Greener and Stronger: Plumbing and Heating Apprenticeship Boosts Low Carbon Learning

In response to the growing demand for low-carbon skills, employers and apprentices have taken a leading role in conducting a comprehensive review of Scotland’s plumbing heating apprenticeship programme.

Led by The Scottish and Northern Ireland Plumbing Employers Federation (SNIPEF), BSE Skills, and Skills Development Scotland (SDS), the apprenticeship review has prioritised the needs of employers and apprentices while ensuring it aligns with the evolving sustainability demands of government and consumers.

Throughout this process, extensive industry input has been vital. Engagements such as consultations, workshops, and the establishment of key groups like the technical expert group and provider advisory group have ensured that the evolution of the curriculum is both inclusive and reflective of current and future requirements.

Commenting on the review, Stephanie Lowe, SNIPEF’s deputy chief executive, said, “The review has attracted unparalleled support from across the profession to advance training and development in low-carbon technologies for the next generation of plumbing and heating professionals.

“Guided by the expertise of Skills Development Scotland (SDS) and the Scottish Qualifications Authority (SQA), I am convinced that this collaborative endeavour will improve Scotland’s plumbing and heating apprenticeship going forward and reinforce the profession’s collective commitment to environmental stewardship.”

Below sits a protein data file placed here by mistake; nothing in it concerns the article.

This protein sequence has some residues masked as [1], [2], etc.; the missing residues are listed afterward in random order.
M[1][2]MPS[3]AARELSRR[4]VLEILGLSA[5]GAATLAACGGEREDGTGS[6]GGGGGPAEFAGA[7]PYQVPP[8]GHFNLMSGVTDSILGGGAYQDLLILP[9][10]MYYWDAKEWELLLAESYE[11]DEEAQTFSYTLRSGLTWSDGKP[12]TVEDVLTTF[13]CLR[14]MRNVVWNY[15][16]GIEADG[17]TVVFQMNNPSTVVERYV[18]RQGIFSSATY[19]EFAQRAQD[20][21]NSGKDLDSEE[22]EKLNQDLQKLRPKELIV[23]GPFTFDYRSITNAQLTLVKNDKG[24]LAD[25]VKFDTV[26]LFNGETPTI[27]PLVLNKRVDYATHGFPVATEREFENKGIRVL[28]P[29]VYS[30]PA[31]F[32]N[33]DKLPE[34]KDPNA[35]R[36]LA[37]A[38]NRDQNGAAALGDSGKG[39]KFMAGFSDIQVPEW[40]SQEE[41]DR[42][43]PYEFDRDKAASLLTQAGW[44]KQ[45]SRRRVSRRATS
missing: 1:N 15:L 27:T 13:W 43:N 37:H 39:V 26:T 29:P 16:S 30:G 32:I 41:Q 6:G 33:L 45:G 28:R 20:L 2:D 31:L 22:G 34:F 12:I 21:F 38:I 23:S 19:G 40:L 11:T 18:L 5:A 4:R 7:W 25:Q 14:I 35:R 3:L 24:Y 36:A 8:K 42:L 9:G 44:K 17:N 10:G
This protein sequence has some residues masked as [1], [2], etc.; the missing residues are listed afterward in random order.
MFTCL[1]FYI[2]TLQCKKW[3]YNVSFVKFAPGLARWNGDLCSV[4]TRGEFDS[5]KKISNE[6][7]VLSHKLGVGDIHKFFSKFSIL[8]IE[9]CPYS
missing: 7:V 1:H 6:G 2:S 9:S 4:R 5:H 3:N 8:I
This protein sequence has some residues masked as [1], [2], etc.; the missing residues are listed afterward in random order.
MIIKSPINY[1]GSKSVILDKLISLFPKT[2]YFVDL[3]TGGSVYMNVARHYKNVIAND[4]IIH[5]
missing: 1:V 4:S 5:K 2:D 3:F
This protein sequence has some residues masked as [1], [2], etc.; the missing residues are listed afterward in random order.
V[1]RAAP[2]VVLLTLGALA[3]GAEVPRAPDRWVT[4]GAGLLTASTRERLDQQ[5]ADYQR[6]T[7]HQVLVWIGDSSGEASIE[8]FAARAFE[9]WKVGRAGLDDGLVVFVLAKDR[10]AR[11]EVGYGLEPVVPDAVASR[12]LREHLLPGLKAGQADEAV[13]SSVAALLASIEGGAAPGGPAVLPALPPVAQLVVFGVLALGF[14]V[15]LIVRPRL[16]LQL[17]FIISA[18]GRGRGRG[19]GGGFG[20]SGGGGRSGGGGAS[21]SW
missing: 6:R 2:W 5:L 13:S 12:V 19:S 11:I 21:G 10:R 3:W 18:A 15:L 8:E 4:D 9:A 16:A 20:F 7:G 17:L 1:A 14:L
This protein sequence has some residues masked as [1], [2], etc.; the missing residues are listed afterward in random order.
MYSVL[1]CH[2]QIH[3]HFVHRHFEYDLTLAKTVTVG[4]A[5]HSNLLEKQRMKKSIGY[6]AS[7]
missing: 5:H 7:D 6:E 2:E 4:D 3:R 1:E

Fundamental to the review has been the extensive involvement of employers and their apprentices, who have worked to identify and agree on the essential skills and training to meet the profession’s future requirements.

John Doherty, director at John Doherty & Co. Ltd., an employer involved in the review process, emphasised the importance of this collaborative approach, stating, “As employers, we bring a unique perspective on what the apprenticeship programme should encompass, driven by our firsthand experience of this ever-evolving profession.

“This review has been instrumental in positioning our collective expertise and viewpoints at the core of the apprenticeship review. It is a definitive example of how collaboration between business and academia can significantly advance apprenticeship programmes, ensuring they meet future employer demands.”

The review also aligns with the construction leadership forum’s construction accord, which aspires to develop low-carbon skills within apprenticeships in Scotland’s construction sector. This synergy underscores the plumbing and heating profession’s proactive approach to meeting current standards and leading the sustainable transformation of the entire construction landscape.

Laura Brady, development manager, construction at SDS, added: “The expertise of multiple stakeholders, along with the commitment from SNIPEF, employers, and apprentices, is fundamental in ensuring the apprenticeship meets the profession’s future demands and secures its vital role in Scotland’s transition to a low-carbon economy.

“Ultimately, this apprenticeship is designed for the profession, by the profession. Our commitment to being involved with other industry experts reflects our understanding that it is the sector that is best positioned to effectively determine the apprenticeship’s content to meet current and future needs.”

Alan McDonald, BSE Skills project manager, said: “As the standard-setting organisation that bridges the gap between educators and industry, BSE Skills has been delighted to play its part in this review and pull together the necessary paperwork for submission to the Apprenticeship Approvals Group (AAG).

“The detail and depth of thought that have gone into this review reinforce the quality of the apprenticeship and how the industry is leading it to ensure that we’re net zero-ready and can make a smooth transition to a renewable future.”

Plans are underway for the newly updated apprenticeship framework to be approved by late 2024.